Keswick is the tourist hub of the Lake District National Park. It’s a picturesque town comprised of pretty cottages and townhouses and set against a frame of beautiful mountains. Keswick is known for its excellent shops and high standard of restaurants. Many walkers, climbers and adverturers drawn to the Lake District find Keswick the perfect accommodation base for their daily excursions up into the hills and they enjoy returning after a long day to a good meal in a local pub or takeaway fish and chips in their own little apartment. Towering over Keswick is the fourth highest mountain in Britain, Skiddaw and the town sits on the edge of Derwentwater, one of the Lake District’s most well-known lakes. Keep reading to find out some of the highlights of this excellent English town!
Where to stay
Due to the large number of walkers, writers and families visiting the area all year found, there is plenty of accommodation available in Keswick. Whether you are looking for your own little cottage or apartment, a no-fuss bed and breakfast or the freedom of self-catering, you will find a range of options to choose from on Wimdu. A traditional English cottage is the most popular option as it really adds to the charm of the village. Staying in self-catering holiday home also you have more space and access to your own kitchen and cooking facilities, which is perfect if you want to prepare some sandwiches for the walk, or put on a hearty casserole for when you return home: giving you the opportunity to really experience what it’s like to live in Keswick. Take a look at Wimdu’s list of accommodation in Keswick, we think you’ll find something to suit your tastes!
- William Wordsworth, famous English author, lived and wrote in the Lake District.
- Tourists spend nearly £1bn pound in the Lake District every year!
- There is only one ‘official’ lake in the Lake District – It’s called Bassenthwaite Lake!
- Ian Taylor who founded Kingsmill bread company was born in Keswick!
What to see and do
A Beautiful town and lovely setting
Keswick town sits on the beautiful banks of one of the Lake District’s most famous and beautiful Lakes – Derwentwater. There are two landscaped parks in the town that are enjoyable to walk around and above the town sits a small stone circle that is believed to be over 4,000 years old. Wherever you are staying in Keswick you’ll find pieces of its history – St Kentigern’s Church dates back to AD553 and market which occurs weekly was first established in the 13th century. Friar’s Crag is an excellent viewing point with views over Derwentwater. With so many excellent pubs in Keswick , you’re sure to find your nearest local only a short walk from your cottage, where you’ll be able to sample fresh local cuisine including fish from the lakes and locally brewed real ale.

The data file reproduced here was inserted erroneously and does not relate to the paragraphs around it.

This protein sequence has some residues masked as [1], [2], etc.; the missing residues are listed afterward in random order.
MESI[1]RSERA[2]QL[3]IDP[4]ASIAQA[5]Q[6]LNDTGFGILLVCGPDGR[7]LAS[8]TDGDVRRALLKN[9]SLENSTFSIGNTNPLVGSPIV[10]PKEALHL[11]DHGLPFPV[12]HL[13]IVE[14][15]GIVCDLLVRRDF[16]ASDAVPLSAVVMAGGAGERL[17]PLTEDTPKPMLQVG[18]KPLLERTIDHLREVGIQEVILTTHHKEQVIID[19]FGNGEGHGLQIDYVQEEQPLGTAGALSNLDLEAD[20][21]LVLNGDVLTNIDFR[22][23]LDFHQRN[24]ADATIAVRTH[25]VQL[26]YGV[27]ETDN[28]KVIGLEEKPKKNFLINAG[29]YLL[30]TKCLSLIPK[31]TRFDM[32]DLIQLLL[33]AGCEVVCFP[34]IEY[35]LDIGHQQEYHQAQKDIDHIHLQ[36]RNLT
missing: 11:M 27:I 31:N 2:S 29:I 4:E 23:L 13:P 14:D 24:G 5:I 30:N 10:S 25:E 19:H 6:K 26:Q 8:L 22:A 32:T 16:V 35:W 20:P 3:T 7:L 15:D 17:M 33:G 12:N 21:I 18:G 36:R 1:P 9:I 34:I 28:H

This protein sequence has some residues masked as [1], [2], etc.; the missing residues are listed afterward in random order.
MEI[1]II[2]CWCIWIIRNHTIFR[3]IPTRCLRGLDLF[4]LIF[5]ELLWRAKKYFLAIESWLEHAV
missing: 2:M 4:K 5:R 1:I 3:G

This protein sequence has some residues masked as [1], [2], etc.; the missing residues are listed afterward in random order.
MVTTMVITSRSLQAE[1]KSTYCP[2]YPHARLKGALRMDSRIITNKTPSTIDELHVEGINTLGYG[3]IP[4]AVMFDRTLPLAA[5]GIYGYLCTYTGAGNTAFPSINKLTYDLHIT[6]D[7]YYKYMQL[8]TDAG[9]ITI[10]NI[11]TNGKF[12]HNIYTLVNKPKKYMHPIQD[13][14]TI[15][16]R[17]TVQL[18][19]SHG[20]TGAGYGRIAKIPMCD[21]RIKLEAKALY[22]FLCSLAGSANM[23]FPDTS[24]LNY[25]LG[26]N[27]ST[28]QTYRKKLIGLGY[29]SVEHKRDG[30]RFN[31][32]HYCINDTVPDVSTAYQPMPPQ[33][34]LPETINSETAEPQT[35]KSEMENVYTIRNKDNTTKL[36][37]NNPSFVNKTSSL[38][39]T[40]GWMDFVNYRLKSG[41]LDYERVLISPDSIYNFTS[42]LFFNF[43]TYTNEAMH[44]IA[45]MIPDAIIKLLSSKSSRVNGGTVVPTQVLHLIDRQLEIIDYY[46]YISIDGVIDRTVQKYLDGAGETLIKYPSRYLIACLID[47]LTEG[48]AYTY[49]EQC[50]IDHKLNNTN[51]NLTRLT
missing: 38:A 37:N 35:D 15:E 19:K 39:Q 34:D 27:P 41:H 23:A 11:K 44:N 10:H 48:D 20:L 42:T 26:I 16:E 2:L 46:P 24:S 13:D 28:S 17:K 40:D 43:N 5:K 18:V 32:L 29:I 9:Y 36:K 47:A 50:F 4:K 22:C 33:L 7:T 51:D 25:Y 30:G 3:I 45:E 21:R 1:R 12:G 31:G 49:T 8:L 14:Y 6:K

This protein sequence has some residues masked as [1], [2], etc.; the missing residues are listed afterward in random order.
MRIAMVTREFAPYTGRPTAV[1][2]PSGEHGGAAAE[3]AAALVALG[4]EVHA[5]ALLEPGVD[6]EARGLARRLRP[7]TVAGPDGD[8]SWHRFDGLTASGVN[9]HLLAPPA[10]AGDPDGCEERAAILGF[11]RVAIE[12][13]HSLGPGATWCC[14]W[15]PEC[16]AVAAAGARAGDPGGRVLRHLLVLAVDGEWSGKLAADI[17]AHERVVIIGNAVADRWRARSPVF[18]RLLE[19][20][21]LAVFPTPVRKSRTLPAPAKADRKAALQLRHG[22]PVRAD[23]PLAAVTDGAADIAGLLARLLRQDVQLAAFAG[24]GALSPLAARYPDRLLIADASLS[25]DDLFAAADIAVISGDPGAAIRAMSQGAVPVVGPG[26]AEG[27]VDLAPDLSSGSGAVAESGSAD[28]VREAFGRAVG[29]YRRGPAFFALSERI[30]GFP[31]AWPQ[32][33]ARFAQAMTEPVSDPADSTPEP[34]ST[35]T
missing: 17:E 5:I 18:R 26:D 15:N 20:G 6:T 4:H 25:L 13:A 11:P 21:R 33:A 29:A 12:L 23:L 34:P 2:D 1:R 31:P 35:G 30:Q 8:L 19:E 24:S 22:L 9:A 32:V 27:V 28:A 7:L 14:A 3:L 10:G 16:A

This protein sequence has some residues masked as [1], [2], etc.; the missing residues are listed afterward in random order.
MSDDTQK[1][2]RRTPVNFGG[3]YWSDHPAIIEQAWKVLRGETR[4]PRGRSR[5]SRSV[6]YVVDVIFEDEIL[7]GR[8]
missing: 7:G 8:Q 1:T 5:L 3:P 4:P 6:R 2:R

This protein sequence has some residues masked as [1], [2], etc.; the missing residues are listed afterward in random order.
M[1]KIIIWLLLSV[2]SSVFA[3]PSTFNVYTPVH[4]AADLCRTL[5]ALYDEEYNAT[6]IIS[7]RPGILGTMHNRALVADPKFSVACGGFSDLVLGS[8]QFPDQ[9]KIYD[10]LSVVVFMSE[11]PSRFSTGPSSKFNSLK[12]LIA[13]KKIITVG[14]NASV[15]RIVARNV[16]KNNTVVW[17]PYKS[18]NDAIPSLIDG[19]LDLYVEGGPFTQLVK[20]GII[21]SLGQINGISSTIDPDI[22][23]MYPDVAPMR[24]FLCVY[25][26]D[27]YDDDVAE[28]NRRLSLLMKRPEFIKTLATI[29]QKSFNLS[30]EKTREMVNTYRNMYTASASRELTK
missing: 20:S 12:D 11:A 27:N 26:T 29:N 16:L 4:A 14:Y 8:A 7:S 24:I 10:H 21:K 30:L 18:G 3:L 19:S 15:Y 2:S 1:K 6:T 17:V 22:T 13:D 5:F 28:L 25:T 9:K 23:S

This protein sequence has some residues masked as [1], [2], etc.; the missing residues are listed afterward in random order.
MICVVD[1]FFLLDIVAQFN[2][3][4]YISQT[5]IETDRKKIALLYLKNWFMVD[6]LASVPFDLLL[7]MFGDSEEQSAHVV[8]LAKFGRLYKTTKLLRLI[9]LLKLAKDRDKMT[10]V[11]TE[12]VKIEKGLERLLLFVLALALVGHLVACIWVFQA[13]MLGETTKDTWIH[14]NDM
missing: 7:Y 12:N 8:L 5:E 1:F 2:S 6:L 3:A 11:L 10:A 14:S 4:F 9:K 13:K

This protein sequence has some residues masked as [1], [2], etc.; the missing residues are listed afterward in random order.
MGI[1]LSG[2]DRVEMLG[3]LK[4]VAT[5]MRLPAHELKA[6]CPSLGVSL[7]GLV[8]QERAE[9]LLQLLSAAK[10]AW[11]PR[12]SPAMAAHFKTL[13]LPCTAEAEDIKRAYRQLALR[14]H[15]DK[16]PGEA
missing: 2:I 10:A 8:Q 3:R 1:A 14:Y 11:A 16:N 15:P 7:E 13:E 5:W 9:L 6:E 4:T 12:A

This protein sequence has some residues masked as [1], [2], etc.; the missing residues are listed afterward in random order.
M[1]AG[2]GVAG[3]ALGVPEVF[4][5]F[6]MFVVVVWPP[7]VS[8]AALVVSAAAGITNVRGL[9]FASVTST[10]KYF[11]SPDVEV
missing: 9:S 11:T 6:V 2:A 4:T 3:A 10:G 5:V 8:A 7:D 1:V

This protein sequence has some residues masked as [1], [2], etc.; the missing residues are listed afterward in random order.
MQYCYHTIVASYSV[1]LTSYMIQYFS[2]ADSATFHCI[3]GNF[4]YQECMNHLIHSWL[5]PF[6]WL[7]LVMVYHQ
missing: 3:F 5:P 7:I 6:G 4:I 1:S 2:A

The Lake District
Get up early and make yourself a hearty packed lunch - you’re going to need it if you go walking in one of Keswick's most famous parts. The beautiful Lake District covers 885 square miles of amazing mountainous landscape and attracts a great deal of keen walkers. There are walks for walkers of all abilities – short walks to Friar’s Crag and around the lake for beginners whilst climbing Skiddaw is one of the Lake District’s most challenging hikes. Another popular walk is the walk up Catbells Mountain. From Keswick Catbells looks both straightforward to climb and near enough to be accessible. Many walkers take a short ferry across the lake and begin their ascent on the other side of the lake. More intrepid walkers should attempt to climb England’s highest mountain – Scafell Pike. It’s certainly a challenge and there’s always a buzz around of group of walkers who have just come down off the Pike. Hard-core walker or not it’s easy to find yourself lost in the mountains, not to return to your cottage until sunset long gone!
The Cumberland Pencil Museum documents 350 years of pencil making in the nearby factory that was established when graphite was discovered in the local hills. It’s a great way to spend a few hours on a rainy day if you don’t want to stay cooped up in your cottage with the kids. The Keswick Museum & Art Gallery is a Victorian museum with permanent collections and temporary displays covering local art and history. The Theatre By The Lake offers a great night out for those who like plays and theatre performances. It is open every day and during the summer the theatre puts on plays on consecutive nights. The Cars of the Stars Museum is well worth a trip to too! The museum displays a collection of classic cars from films such as Chitty Chitty Bang Bang and the James Bond franchise. So take a look at what’s close by to your accommodation and plan your rainy day accordingly.
Keswick’s nearest train station is in the nearby town of Penrith which is located east of Keswick. Regular buses connect Keswick with Penrith and the journey takes 30 minutes. Getting to Keswick by car is very fast – from the M6 motorway Keswick is just 17 miles along the fast moving A66. Parking can be problematic and it’s expensive to leave your car in the centre Keswick, so if you’re visiting with the family it might be worth choosing a cottage a little further out with driveway access. Further out of time you’ll find free parking on smaller streets. Getting around Keswick is easy as the town is quite small. You’ll find everywhere is accessible on foot and just a short distance away. Keswick is something of a transportation hub for the surrounding hills and towns and buses are available to all the popular destinations. On Derwentwater the Keswick Launch runs water taxis across the lake and to the seven jetties dotted around the edge of the water.